Longer maintenance therapy with the potassium binder sodium zirconium cyclosilicate (SZC) may reduce hyperkalemia-related hospitalization rates, new research suggests.

In the RECOGNIZE I retrospective study, 748 patients (64.9%) received short-term SZC therapy of 90 days or less and 405 patients (35.1%) received  SZC therapy for more than 90 days (the long-term group). The daily dose was 5 g, 10 g, and 15 g for 23.1%, 69.3%, and 7.6% of patients, respectively.

The rate of hyperkalemia-related inpatient hospitalizations was significantly lower with long-term vs short-term SZC therapy: 10.1% vs 15.1%, Abiy Agirob, PhD, of AstraZeneca in Wilmington, Delaware, and colleagues reported in Expert Review of Pharmacoeconomics & Outcomes Research. The rates of all-cause hospitalization (22.5% vs 29.3%) and all-cause emergency department visits (20.0% vs 26.3%) were also significantly lower with long-term use of the potassium binder. Some of these differences may be attributable to baseline differences, such as more frequent contact with health care providers, the investigators noted in the study limitations. They had no information on hyperkalemia severity.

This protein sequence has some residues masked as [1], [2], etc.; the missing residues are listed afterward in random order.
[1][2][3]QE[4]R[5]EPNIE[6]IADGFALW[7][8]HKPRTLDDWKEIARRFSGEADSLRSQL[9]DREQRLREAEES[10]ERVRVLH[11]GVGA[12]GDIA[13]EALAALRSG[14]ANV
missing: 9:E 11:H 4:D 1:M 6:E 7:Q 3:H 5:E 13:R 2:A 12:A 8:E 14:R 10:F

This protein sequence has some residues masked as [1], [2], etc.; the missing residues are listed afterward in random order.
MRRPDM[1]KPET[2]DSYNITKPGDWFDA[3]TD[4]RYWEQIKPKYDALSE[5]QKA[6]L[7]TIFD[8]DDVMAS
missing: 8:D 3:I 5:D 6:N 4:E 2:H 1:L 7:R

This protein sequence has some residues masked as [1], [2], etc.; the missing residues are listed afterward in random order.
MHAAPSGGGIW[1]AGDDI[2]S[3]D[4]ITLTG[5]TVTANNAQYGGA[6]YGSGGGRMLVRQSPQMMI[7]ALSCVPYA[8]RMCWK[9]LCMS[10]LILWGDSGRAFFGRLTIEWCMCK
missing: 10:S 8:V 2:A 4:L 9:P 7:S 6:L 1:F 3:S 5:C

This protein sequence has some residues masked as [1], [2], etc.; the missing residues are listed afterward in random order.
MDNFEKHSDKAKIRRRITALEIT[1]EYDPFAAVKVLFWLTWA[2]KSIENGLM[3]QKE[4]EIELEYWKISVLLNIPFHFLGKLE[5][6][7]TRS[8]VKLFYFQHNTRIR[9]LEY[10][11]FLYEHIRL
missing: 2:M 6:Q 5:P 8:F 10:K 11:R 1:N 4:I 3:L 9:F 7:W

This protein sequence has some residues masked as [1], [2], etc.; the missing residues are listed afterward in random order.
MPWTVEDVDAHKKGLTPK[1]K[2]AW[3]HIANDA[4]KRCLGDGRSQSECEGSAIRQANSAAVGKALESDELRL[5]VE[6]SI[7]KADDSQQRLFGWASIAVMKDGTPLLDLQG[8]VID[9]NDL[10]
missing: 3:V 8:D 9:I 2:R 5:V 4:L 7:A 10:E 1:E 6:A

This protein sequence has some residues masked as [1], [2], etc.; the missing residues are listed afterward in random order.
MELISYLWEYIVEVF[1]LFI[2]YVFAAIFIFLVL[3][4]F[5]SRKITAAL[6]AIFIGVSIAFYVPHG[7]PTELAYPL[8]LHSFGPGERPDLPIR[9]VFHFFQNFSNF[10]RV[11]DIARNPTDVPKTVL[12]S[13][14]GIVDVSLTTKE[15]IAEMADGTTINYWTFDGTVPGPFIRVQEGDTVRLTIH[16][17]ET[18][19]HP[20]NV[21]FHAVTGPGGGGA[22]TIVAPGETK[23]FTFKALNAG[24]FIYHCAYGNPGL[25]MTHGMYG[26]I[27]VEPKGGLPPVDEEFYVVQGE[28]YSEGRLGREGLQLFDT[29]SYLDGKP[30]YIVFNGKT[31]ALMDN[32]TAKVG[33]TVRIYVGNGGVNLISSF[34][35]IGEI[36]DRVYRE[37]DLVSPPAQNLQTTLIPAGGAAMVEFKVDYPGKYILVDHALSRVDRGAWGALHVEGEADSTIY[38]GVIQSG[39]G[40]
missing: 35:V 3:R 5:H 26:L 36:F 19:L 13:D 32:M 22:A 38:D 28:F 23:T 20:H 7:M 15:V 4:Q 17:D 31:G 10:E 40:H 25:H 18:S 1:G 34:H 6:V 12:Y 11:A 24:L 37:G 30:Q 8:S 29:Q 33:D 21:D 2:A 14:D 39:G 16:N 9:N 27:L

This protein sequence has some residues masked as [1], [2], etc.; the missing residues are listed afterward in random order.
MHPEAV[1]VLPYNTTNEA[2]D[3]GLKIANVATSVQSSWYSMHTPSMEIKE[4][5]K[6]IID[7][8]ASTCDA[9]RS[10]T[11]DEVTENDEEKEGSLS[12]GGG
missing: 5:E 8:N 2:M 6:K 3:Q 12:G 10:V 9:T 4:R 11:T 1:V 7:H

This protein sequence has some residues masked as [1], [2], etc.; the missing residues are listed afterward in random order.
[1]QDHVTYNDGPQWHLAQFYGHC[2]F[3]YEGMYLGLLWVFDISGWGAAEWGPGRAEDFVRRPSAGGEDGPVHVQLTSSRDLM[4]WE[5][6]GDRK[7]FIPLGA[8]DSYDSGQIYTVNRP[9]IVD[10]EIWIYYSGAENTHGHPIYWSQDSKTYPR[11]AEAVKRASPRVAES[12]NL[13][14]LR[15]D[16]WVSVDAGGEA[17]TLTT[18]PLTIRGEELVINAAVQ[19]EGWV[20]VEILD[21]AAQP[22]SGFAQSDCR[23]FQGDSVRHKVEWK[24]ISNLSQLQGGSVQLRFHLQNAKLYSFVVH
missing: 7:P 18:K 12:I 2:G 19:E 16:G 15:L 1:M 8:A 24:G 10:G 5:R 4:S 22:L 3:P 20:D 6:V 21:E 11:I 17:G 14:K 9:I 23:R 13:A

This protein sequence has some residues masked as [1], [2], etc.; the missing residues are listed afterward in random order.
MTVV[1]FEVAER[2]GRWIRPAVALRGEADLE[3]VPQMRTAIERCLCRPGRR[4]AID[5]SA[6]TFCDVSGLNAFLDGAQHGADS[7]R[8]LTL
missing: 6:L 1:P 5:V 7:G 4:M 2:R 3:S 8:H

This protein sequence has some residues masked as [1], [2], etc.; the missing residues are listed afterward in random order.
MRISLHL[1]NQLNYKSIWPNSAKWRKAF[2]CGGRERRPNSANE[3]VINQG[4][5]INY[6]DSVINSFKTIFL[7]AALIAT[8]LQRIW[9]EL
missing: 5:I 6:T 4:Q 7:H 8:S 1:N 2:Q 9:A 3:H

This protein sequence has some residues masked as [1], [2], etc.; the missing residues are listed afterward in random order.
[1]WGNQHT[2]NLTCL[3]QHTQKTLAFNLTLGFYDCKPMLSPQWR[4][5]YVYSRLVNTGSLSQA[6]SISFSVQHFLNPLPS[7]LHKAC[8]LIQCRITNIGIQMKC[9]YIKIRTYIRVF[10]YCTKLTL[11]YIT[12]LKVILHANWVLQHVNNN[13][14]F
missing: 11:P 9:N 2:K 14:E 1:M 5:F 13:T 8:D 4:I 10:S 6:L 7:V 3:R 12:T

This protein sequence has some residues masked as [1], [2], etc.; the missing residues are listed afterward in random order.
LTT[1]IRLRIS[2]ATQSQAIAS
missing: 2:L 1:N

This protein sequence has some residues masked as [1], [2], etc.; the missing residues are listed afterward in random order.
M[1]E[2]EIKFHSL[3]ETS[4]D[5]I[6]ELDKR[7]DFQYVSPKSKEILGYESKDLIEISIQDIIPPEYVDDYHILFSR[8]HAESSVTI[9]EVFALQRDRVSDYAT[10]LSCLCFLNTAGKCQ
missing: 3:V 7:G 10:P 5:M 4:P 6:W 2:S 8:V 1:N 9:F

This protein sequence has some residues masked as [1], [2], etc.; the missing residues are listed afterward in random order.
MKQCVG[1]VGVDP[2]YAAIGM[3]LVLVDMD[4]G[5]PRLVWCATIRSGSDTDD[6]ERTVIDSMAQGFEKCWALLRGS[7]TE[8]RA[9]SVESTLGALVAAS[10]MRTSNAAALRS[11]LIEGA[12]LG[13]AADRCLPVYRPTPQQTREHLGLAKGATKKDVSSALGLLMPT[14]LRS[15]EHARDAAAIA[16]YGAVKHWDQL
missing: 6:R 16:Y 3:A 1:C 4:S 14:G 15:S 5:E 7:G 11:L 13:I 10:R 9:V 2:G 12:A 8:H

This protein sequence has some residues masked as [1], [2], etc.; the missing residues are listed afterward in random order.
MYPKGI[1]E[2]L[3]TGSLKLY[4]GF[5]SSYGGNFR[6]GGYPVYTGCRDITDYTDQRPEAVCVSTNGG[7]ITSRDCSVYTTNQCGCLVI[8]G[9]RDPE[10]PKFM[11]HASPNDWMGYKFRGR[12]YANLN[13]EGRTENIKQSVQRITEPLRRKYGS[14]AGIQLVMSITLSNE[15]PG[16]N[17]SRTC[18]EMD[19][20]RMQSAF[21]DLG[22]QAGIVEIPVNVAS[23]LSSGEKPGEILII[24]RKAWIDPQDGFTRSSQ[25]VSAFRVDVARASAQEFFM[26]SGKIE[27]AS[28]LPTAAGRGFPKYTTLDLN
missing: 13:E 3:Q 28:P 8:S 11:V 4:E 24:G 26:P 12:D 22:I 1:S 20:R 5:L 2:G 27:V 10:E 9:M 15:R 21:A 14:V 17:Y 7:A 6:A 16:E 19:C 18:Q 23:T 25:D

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Of the 1153 patients in the cohort, 58.5% had stage 3-5 chronic kidney disease (CKD), including end-stage kidney disease, and 57.1% were receiving renin-angiotensin-aldosterone-system inhibitors. Patients with stage 3 CKD had significant 1.9-fold increased odds of remaining on SZC therapy for longer than 90 days compared with those without CKD, the investigators reported.

“These data suggest that long-term maintenance SZC therapy may be associated with a reduced risk of hyperkalemia-related hospitalization compared with short-term therapy,” Dr Agirob’s team wrote. “Whether this reduction leads to reduced hyperkalemia-related healthcare costs should be investigated in future studies.”

Disclosure: This research was supported by AstraZeneca. Please see the original reference for a full list of disclosures.


Pollack CV Jr, Agiro A, Mu F, et al. Impact on hospitalizations of long-term versus short-term therapy with sodium zirconium cyclosilicate during routine outpatient care of patients with hyperkalemia: the recognize I study. Expert Rev Pharmacoecon Outcomes Res. 2022 Dec 28:1-10. doi:10.1080/14737167.2023.2161514